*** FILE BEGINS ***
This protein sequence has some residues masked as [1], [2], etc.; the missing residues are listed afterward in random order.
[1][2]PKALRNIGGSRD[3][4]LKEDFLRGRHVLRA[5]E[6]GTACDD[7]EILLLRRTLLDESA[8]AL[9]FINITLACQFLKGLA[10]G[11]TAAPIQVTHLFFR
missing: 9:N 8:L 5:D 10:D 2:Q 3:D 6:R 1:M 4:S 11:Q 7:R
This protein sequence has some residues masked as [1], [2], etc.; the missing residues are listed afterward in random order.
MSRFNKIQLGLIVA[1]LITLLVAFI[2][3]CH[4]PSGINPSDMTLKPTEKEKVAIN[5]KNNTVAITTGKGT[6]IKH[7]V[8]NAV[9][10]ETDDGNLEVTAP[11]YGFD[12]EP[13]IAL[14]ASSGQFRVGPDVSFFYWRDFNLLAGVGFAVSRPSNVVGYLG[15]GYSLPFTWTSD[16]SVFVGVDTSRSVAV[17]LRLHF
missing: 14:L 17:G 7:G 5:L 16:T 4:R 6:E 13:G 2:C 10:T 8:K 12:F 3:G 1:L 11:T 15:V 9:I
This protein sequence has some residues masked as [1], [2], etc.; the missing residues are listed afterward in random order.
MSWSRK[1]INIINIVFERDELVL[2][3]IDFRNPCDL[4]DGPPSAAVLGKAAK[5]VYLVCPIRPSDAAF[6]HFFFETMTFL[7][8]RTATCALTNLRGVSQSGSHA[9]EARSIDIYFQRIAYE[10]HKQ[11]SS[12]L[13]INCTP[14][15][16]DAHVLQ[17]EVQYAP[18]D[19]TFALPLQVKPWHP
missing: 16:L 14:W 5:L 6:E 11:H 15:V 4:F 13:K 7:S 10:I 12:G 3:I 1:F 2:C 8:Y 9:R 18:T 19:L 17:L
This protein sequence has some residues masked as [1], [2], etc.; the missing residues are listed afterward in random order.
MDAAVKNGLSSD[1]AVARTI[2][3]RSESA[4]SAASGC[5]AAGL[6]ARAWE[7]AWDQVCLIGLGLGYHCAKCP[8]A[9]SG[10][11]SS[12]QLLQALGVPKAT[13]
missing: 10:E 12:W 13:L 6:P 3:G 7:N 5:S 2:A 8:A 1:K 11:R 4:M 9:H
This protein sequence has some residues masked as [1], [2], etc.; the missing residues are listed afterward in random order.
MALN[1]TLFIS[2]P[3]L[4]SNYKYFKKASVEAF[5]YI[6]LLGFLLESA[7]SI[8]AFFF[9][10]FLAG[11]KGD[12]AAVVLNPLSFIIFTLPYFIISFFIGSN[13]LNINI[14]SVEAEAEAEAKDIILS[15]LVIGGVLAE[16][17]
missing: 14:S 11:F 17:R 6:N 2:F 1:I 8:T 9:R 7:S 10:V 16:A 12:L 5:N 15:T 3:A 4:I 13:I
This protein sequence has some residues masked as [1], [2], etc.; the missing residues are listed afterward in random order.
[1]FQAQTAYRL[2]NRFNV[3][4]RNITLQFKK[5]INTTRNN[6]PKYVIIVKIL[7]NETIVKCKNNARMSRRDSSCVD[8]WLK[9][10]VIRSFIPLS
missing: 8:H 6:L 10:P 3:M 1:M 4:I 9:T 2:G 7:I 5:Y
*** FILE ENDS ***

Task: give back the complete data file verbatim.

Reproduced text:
This protein sequence has some residues masked as [1], [2], etc.; the missing residues are listed afterward in random order.
[1][2]PKALRNIGGSRD[3][4]LKEDFLRGRHVLRA[5]E[6]GTACDD[7]EILLLRRTLLDESA[8]AL[9]FINITLACQFLKGLA[10]G[11]TAAPIQVTHLFFR
missing: 9:N 8:L 5:D 10:D 2:Q 3:D 6:R 1:M 4:S 11:Q 7:R
This protein sequence has some residues masked as [1], [2], etc.; the missing residues are listed afterward in random order.
MSRFNKIQLGLIVA[1]LITLLVAFI[2][3]CH[4]PSGINPSDMTLKPTEKEKVAIN[5]KNNTVAITTGKGT[6]IKH[7]V[8]NAV[9][10]ETDDGNLEVTAP[11]YGFD[12]EP[13]IAL[14]ASSGQFRVGPDVSFFYWRDFNLLAGVGFAVSRPSNVVGYLG[15]GYSLPFTWTSD[16]SVFVGVDTSRSVAV[17]LRLHF
missing: 14:L 17:G 7:G 5:L 16:T 4:R 6:E 13:G 2:C 10:T 8:K 12:F 3:G 1:L 11:T 15:V 9:I
This protein sequence has some residues masked as [1], [2], etc.; the missing residues are listed afterward in random order.
MSWSRK[1]INIINIVFERDELVL[2][3]IDFRNPCDL[4]DGPPSAAVLGKAAK[5]VYLVCPIRPSDAAF[6]HFFFETMTFL[7][8]RTATCALTNLRGVSQSGSHA[9]EARSIDIYFQRIAYE[10]HKQ[11]SS[12]L[13]INCTP[14][15][16]DAHVLQ[17]EVQYAP[18]D[19]TFALPLQVKPWHP
missing: 16:L 14:W 5:L 6:E 11:H 15:V 4:F 13:K 7:S 10:I 12:G 3:I 1:F 2:C 8:Y 9:R 18:T 19:L 17:L
This protein sequence has some residues masked as [1], [2], etc.; the missing residues are listed afterward in random order.
MDAAVKNGLSSD[1]AVARTI[2][3]RSESA[4]SAASGC[5]AAGL[6]ARAWE[7]AWDQVCLIGLGLGYHCAKCP[8]A[9]SG[10][11]SS[12]QLLQALGVPKAT[13]
missing: 10:E 12:W 13:L 6:P 3:G 7:N 5:S 2:A 8:A 1:K 11:R 4:M 9:H
This protein sequence has some residues masked as [1], [2], etc.; the missing residues are listed afterward in random order.
MALN[1]TLFIS[2]P[3]L[4]SNYKYFKKASVEAF[5]YI[6]LLGFLLESA[7]SI[8]AFFF[9][10]FLAG[11]KGD[12]AAVVLNPLSFIIFTLPYFIISFFIGSN[13]LNINI[14]SVEAEAEAEAKDIILS[15]LVIGGVLAE[16][17]
missing: 14:S 11:F 17:R 6:N 2:F 1:I 8:T 9:R 7:S 10:V 16:A 12:L 5:N 15:T 3:A 4:I 13:I
This protein sequence has some residues masked as [1], [2], etc.; the missing residues are listed afterward in random order.
[1]FQAQTAYRL[2]NRFNV[3][4]RNITLQFKK[5]INTTRNN[6]PKYVIIVKIL[7]NETIVKCKNNARMSRRDSSCVD[8]WLK[9][10]VIRSFIPLS
missing: 8:H 6:L 10:P 3:M 1:M 4:I 9:T 2:G 7:I 5:Y